Lawton, Oklahoma — Comanche Nation Chairman William Nelson, Sr. issued the following statement on Thursday (May 7).
Nelson sent the statement to The City Sentinel and other news organizations after his tribe was suspended from the Oklahoma Indian Gaming Association (OIGA) on Wednesday for the remainder of this calendar year.
Recently, Chairman Nelson signed a gaming compact with Oklahoma Governor Kevin Stitt. Nelson’s tribe has for some time been involved in a legal dispute with the Chickasaw Nation over a controversial approval the Bureau of Indian Affairs took stopped work on a Comanche casino along the Red River.
In his statement Thursday, Nelson said:
“It’s unfortunate the Oklahoma Indian Gaming Association (OIGA) doesn’t respect individual tribal sovereignty to negotiate new compacts. The Comanche Nation constitution makes our duty clear — the common well-being of all Comanche Nation members.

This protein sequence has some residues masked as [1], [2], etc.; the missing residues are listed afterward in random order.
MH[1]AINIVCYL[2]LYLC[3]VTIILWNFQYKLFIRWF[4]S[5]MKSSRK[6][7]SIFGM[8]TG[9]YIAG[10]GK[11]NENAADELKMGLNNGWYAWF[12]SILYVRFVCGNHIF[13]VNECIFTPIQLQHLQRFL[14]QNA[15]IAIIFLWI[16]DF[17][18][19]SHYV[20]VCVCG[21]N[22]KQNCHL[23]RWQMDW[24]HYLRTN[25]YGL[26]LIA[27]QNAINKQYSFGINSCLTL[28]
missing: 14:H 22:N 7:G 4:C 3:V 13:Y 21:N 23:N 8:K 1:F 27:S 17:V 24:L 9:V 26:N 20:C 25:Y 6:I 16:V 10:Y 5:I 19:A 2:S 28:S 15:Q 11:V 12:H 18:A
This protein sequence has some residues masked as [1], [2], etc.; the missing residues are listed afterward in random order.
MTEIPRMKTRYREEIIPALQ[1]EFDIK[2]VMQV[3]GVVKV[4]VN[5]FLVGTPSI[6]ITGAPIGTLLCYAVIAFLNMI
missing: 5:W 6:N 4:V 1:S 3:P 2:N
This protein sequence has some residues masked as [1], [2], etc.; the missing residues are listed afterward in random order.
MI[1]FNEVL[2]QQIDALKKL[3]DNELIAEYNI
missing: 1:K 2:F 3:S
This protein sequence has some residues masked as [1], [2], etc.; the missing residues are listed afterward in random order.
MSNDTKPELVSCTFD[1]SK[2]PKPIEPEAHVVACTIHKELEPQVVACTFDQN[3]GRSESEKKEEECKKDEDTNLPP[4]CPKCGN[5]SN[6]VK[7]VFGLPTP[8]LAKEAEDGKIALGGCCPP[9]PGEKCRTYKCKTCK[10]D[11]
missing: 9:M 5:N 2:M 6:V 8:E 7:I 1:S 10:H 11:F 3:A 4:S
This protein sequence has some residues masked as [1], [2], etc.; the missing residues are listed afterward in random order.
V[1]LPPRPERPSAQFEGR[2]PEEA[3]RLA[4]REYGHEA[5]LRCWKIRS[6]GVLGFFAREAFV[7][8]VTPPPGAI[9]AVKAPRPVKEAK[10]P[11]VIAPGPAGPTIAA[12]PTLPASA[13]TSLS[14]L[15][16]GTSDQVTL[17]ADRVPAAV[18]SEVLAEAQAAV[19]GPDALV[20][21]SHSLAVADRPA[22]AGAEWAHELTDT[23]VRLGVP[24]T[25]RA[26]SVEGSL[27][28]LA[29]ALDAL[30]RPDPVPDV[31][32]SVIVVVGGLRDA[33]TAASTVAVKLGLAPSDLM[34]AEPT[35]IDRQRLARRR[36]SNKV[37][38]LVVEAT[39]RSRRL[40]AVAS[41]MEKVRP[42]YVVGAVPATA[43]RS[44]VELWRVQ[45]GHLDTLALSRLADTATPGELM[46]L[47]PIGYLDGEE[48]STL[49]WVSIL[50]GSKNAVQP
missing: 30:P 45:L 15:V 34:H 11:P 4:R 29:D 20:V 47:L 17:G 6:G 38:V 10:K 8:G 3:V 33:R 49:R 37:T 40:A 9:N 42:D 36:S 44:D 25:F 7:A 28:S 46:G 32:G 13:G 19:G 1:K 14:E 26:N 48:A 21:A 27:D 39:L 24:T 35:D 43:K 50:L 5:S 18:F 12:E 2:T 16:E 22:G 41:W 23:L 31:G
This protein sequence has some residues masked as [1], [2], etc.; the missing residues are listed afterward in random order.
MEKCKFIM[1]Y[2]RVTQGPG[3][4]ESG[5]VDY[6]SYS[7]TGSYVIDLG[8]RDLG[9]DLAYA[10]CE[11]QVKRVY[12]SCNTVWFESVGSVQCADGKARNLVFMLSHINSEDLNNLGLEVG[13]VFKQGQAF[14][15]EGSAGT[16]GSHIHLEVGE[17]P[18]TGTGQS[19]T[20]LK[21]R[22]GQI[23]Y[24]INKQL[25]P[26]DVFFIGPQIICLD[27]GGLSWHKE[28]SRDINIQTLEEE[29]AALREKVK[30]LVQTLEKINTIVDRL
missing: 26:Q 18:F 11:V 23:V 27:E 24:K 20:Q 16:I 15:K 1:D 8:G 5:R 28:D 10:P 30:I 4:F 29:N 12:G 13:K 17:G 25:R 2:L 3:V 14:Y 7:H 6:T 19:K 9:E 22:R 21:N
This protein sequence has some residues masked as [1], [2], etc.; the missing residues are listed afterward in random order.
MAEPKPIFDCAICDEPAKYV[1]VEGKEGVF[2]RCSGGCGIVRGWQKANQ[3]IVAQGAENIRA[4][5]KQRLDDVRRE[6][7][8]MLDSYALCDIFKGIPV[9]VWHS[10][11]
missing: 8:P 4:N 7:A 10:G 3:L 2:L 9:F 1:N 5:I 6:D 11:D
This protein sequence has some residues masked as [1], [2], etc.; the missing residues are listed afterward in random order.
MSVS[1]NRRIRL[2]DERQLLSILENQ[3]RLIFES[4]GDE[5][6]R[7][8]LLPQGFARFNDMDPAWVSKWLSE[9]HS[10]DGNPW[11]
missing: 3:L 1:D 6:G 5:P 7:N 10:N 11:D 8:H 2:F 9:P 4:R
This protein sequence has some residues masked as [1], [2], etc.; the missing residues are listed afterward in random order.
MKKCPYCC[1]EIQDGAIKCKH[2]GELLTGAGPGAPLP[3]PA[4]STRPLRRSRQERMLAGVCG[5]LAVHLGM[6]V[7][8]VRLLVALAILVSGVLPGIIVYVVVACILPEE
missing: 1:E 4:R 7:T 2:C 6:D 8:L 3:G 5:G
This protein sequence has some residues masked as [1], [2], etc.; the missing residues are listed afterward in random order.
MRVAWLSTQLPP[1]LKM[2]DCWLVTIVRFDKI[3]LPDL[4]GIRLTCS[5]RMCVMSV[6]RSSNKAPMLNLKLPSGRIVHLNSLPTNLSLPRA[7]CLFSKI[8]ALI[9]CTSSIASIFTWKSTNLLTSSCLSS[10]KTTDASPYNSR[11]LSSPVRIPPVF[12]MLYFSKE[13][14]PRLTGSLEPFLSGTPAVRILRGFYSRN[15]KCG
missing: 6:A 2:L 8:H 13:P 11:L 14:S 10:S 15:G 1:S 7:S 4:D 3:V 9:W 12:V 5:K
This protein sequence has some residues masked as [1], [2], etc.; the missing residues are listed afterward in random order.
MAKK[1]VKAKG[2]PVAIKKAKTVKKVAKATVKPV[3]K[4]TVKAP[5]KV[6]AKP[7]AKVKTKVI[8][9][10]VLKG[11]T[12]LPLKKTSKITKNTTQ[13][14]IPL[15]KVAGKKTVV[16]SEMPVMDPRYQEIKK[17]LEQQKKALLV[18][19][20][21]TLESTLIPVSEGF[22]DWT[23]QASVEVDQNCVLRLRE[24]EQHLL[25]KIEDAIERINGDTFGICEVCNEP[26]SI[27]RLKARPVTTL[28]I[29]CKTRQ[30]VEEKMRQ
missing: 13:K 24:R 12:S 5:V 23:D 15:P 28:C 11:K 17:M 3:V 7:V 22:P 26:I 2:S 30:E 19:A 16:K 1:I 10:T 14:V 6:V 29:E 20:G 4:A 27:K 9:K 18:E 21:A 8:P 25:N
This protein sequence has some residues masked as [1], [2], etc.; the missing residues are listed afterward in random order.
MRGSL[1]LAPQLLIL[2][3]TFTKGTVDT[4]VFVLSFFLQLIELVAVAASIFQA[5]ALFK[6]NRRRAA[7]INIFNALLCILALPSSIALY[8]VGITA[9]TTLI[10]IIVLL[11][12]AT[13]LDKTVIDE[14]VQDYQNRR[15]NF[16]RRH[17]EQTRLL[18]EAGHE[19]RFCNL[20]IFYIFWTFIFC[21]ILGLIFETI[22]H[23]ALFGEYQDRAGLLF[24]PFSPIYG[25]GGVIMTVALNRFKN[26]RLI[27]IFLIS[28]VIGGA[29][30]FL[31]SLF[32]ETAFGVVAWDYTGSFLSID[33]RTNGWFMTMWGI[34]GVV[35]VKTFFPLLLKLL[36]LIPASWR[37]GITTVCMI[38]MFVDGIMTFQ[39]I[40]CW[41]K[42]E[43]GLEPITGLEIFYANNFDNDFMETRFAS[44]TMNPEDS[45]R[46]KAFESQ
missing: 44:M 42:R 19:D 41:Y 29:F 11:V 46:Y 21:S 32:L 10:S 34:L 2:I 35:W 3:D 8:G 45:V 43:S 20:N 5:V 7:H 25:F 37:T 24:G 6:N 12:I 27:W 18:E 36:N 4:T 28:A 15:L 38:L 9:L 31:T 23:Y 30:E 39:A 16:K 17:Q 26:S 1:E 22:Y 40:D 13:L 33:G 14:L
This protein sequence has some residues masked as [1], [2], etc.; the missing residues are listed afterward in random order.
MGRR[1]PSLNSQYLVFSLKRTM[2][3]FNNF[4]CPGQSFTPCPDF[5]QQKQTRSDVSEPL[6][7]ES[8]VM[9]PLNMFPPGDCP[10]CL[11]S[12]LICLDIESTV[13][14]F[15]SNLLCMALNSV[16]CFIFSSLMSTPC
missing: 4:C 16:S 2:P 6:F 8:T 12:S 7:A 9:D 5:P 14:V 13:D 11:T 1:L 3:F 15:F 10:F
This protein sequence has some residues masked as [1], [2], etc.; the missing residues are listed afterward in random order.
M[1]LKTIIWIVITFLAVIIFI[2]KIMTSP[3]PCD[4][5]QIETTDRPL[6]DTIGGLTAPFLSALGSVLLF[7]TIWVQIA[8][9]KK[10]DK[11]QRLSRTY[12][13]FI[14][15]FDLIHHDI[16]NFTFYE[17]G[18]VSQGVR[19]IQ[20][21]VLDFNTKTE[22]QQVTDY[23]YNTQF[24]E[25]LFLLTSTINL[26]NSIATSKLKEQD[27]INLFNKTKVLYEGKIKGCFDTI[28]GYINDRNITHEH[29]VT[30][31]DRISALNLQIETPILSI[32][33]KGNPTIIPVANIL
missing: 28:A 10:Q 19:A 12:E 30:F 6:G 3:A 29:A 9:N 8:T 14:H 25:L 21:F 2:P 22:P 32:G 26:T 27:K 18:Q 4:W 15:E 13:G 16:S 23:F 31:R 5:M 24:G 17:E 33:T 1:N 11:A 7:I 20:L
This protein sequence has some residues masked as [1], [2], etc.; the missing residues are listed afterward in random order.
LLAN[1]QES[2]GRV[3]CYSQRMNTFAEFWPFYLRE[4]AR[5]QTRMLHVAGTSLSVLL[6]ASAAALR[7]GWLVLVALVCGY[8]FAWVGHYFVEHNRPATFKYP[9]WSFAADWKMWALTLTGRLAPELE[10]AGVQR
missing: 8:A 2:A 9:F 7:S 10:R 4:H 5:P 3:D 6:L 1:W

“The Comanche Nation compact is legal. The Comanche Nation compact speaks to the well-being of all 17,500 members. The Comanche Business Committee looks forward to the immediate approval by the Office of Indian Gaming. I believe the hype of United for Oklahoma gets lost when a sovereign nation does indeed practice sovereignty.”
About the Comanche Nation: The Comanche Nation is located in Southwest Oklahoma, with headquarters located right outside of Lawton. The tribe currently has approximately 17,000 enrolled tribal members with 7,000 residing in the tribal jurisdictional area around the Lawton, Ft. Sill, and surrounding counties.
In the late 1600s and early 1700s the tribe migrated from their Shoshone kinsmen onto the northern Plains, ultimately relocating in Oklahoma.
Lands sacred to the Comanche are scattered throughout the American southwest, including along the Red River in southwest Oklahoma.
For more information about The Comanche Nation, visit comanchenation.com.
NOTE: Patrick B. McGuigan contributed content to this report.